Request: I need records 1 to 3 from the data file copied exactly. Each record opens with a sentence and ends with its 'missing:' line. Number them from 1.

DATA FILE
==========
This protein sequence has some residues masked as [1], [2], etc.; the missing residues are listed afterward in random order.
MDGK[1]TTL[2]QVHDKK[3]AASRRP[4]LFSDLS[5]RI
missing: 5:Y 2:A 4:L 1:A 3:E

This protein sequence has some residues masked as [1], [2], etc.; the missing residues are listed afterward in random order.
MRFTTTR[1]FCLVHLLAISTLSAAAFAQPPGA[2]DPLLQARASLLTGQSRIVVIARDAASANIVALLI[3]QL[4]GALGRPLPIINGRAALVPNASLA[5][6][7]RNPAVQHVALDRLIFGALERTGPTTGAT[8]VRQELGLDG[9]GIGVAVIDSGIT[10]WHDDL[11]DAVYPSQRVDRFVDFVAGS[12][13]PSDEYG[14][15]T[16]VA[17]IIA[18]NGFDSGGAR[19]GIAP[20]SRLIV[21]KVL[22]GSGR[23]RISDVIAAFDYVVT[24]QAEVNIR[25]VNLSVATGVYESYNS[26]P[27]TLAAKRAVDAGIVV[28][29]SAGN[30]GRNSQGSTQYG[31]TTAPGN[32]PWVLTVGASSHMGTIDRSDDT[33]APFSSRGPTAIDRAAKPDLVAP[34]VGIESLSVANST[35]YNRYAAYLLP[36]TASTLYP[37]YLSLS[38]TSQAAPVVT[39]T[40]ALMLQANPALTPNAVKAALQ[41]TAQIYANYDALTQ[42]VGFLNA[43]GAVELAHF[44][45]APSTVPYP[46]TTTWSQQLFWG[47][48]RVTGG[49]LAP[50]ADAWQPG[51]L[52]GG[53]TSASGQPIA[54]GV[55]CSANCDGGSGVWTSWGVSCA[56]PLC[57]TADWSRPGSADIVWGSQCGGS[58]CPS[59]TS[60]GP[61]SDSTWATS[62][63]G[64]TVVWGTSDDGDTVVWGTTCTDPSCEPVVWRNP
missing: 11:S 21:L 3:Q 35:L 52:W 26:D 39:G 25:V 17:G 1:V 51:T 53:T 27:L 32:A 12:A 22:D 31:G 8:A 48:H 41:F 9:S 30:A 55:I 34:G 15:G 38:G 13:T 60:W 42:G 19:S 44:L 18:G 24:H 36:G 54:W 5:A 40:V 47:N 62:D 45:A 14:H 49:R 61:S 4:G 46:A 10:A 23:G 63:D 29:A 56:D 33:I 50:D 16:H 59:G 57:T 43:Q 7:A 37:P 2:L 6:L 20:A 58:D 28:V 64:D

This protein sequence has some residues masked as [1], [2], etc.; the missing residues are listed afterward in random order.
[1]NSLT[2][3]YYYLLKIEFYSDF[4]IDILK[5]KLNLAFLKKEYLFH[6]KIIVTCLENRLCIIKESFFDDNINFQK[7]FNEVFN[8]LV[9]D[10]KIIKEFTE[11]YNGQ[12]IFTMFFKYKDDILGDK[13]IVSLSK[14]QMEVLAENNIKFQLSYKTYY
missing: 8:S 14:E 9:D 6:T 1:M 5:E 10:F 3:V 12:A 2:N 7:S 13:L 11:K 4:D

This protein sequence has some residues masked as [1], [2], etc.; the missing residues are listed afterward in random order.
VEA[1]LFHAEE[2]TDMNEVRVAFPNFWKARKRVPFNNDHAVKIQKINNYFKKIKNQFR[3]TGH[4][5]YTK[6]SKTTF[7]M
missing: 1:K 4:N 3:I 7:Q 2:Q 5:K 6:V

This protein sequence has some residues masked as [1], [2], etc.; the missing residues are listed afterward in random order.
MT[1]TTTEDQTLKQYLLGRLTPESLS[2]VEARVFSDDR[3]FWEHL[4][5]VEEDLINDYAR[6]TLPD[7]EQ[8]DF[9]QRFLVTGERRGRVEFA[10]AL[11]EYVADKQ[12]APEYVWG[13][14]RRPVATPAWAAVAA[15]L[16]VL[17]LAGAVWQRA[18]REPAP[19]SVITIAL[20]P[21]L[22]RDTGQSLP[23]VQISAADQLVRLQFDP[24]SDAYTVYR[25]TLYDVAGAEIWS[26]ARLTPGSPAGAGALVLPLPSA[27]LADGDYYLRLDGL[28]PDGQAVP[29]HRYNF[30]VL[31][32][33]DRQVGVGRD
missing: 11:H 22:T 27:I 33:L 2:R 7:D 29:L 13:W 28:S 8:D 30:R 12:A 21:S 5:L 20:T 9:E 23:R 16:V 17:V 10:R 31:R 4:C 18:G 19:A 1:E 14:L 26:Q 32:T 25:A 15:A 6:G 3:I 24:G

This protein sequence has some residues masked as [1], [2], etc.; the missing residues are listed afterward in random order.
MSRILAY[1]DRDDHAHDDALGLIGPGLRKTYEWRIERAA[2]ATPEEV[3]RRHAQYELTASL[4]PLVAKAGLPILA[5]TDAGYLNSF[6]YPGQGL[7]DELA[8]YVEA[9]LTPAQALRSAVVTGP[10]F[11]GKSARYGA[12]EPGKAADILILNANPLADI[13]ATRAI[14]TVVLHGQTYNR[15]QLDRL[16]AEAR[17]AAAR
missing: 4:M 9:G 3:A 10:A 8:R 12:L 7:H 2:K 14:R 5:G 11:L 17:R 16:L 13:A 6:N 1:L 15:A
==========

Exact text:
This protein sequence has some residues masked as [1], [2], etc.; the missing residues are listed afterward in random order.
MDGK[1]TTL[2]QVHDKK[3]AASRRP[4]LFSDLS[5]RI
missing: 5:Y 2:A 4:L 1:A 3:E

This protein sequence has some residues masked as [1], [2], etc.; the missing residues are listed afterward in random order.
MRFTTTR[1]FCLVHLLAISTLSAAAFAQPPGA[2]DPLLQARASLLTGQSRIVVIARDAASANIVALLI[3]QL[4]GALGRPLPIINGRAALVPNASLA[5][6][7]RNPAVQHVALDRLIFGALERTGPTTGAT[8]VRQELGLDG[9]GIGVAVIDSGIT[10]WHDDL[11]DAVYPSQRVDRFVDFVAGS[12][13]PSDEYG[14][15]T[16]VA[17]IIA[18]NGFDSGGAR[19]GIAP[20]SRLIV[21]KVL[22]GSGR[23]RISDVIAAFDYVVT[24]QAEVNIR[25]VNLSVATGVYESYNS[26]P[27]TLAAKRAVDAGIVV[28][29]SAGN[30]GRNSQGSTQYG[31]TTAPGN[32]PWVLTVGASSHMGTIDRSDDT[33]APFSSRGPTAIDRAAKPDLVAP[34]VGIESLSVANST[35]YNRYAAYLLP[36]TASTLYP[37]YLSLS[38]TSQAAPVVT[39]T[40]ALMLQANPALTPNAVKAALQ[41]TAQIYANYDALTQ[42]VGFLNA[43]GAVELAHF[44][45]APSTVPYP[46]TTTWSQQLFWG[47][48]RVTGG[49]LAP[50]ADAWQPG[51]L[52]GG[53]TSASGQPIA[54]GV[55]CSANCDGGSGVWTSWGVSCA[56]PLC[57]TADWSRPGSADIVWGSQCGGS[58]CPS[59]TS[60]GP[61]SDSTWATS[62][63]G[64]TVVWGTSDDGDTVVWGTTCTDPSCEPVVWRNP
missing: 11:S 21:L 3:Q 35:L 52:W 26:D 39:G 25:V 17:G 1:V 51:T 53:T 27:L 32:A 12:A 22:D 31:G 8:A 48:H 41:F 9:S 30:A 55:I 34:G 15:G 38:G 13:T 60:W 42:G 19:S 44:L 18:G 24:H 36:G 54:W 5:A 40:V 47:N 62:D 45:A 14:H 49:R 61:S 4:G 46:A 10:A 23:G 63:D 29:A 56:D 33:I 50:D 16:H 59:G 57:T 43:Q 7:A 37:P 2:L 6:L 20:A 58:D 28:V 64:D

This protein sequence has some residues masked as [1], [2], etc.; the missing residues are listed afterward in random order.
[1]NSLT[2][3]YYYLLKIEFYSDF[4]IDILK[5]KLNLAFLKKEYLFH[6]KIIVTCLENRLCIIKESFFDDNINFQK[7]FNEVFN[8]LV[9]D[10]KIIKEFTE[11]YNGQ[12]IFTMFFKYKDDILGDK[13]IVSLSK[14]QMEVLAENNIKFQLSYKTYY
missing: 8:S 14:E 9:D 6:T 1:M 5:E 10:F 3:V 12:A 2:N 7:S 13:L 11:K 4:D